On July 12, 2021, the Commerce Department’s Bureau of Industry and Security (BIS) published a Federal Register notice amending the Export Administration Regulations (EAR) by adding 34 entities to the BIS Entity List under 43 entries. The Entity List prohibits US companies from exporting or transferring US products and technology to listed entities without a license. 23 of the 43 entries were for entities based in China, while the remaining entities were based in Russia (6), Canada (2), Iran (2), Lebanon (2), the Netherlands (1), Pakistan (1), Singapore (1), South Korea (1), Taiwan (1), Turkey (1), the UAE (1), and the UK (1). The notice also removed two previously listed entities.
The BIS stated that the 34 entities were listed for “acting contrary to the foreign-policy interests of the United States.” The notice details several grounds for listing each entity. The BIS listed 14 Chinese entities for their involvement in human rights abuses in Xinjiang. The BIS listed the remaining entities for activities relating to nuclear proliferation, the export of US technology to Russian and Chinese military end users, and violations of OFAC sanctions.
The listing of Chinese companies linked to Xinjiang is part of a wider US government effort to address human rights abuses in the Xinjiang region. On July 13, 2021, the Commerce Department, State Department, Treasury Department and several other agencies released an updated Xinjiang Supply Chain Business Advisory, which provides detailed guidance on the risks of doing business with companies in Xinjiang (we will discuss this advisory in more detail in another blog post). Shortly after the listing was made public, China’s Commerce Ministry announced that it plans to take “necessary measures” to respond to the listing of Chinese companies. China may use a law passed last month, the “Anti-Foreign Sanctions Law,” to sanction US companies and government officials in retaliation.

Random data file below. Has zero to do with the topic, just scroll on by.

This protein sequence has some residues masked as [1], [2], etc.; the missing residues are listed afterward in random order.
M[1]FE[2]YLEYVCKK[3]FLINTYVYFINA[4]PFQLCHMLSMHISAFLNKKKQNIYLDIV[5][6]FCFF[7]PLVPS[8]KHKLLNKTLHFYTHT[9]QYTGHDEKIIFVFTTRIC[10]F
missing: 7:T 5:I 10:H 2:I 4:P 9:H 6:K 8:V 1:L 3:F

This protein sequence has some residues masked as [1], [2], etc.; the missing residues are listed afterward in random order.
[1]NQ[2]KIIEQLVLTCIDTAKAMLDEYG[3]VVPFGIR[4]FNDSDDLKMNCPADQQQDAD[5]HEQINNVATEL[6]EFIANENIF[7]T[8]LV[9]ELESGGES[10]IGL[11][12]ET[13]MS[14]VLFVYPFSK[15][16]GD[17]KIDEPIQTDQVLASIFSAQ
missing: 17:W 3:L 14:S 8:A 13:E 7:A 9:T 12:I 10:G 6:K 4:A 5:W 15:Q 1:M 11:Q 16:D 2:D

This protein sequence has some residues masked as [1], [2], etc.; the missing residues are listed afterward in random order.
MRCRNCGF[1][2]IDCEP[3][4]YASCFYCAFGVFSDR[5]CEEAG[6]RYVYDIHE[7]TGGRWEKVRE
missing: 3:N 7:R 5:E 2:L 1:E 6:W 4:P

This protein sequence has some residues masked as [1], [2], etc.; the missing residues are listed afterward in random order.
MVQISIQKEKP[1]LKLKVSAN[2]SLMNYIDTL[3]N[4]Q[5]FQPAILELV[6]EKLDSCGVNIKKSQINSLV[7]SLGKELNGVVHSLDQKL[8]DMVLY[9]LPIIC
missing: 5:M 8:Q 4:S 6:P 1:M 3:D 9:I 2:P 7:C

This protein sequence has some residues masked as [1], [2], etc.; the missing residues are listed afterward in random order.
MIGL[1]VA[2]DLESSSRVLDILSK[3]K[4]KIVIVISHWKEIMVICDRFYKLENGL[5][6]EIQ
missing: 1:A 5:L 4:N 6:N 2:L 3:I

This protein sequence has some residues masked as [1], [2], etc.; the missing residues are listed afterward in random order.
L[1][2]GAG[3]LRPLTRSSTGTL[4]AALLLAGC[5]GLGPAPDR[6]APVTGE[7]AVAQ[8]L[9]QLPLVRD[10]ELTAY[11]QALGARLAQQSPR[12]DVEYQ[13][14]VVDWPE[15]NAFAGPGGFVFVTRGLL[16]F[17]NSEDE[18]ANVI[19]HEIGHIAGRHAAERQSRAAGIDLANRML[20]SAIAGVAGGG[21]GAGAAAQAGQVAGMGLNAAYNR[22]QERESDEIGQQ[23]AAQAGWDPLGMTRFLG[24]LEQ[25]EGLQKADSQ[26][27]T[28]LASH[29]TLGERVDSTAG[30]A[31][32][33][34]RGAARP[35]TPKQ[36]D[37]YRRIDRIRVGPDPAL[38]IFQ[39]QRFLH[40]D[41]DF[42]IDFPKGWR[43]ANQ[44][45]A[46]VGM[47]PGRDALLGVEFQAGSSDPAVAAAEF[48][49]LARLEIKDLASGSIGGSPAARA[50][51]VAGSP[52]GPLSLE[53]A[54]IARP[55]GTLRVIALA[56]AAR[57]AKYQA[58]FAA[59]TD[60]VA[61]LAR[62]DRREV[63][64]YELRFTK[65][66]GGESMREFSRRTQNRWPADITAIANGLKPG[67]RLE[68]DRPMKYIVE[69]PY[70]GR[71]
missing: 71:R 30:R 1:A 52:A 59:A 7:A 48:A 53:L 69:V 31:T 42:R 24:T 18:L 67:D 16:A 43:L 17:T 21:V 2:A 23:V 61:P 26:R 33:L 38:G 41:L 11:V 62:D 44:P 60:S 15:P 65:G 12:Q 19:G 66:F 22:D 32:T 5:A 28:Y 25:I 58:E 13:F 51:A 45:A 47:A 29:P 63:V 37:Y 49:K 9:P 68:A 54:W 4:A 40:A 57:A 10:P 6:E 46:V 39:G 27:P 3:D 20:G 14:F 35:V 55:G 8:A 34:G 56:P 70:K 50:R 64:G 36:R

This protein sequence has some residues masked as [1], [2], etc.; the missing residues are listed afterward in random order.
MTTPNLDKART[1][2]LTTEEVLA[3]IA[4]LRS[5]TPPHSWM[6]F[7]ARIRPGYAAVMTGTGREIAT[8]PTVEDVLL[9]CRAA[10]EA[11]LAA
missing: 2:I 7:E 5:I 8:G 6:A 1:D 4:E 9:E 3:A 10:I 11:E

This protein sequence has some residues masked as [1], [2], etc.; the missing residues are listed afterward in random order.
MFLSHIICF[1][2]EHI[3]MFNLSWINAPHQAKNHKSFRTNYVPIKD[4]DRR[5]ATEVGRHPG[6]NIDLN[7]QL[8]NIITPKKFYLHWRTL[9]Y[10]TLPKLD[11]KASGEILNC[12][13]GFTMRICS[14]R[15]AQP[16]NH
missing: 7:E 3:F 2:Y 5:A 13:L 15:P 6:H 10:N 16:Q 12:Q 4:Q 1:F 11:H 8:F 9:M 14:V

The additions to Entity List reflect the Biden Administration’s apparent strategy of utilizing targeted sanctions to respond to human rights violations. Despite some changes in rhetoric and strategy, the Biden Administration has demonstrated a continued willingness to use sanctions and export controls as an element of its policies with respect to China.
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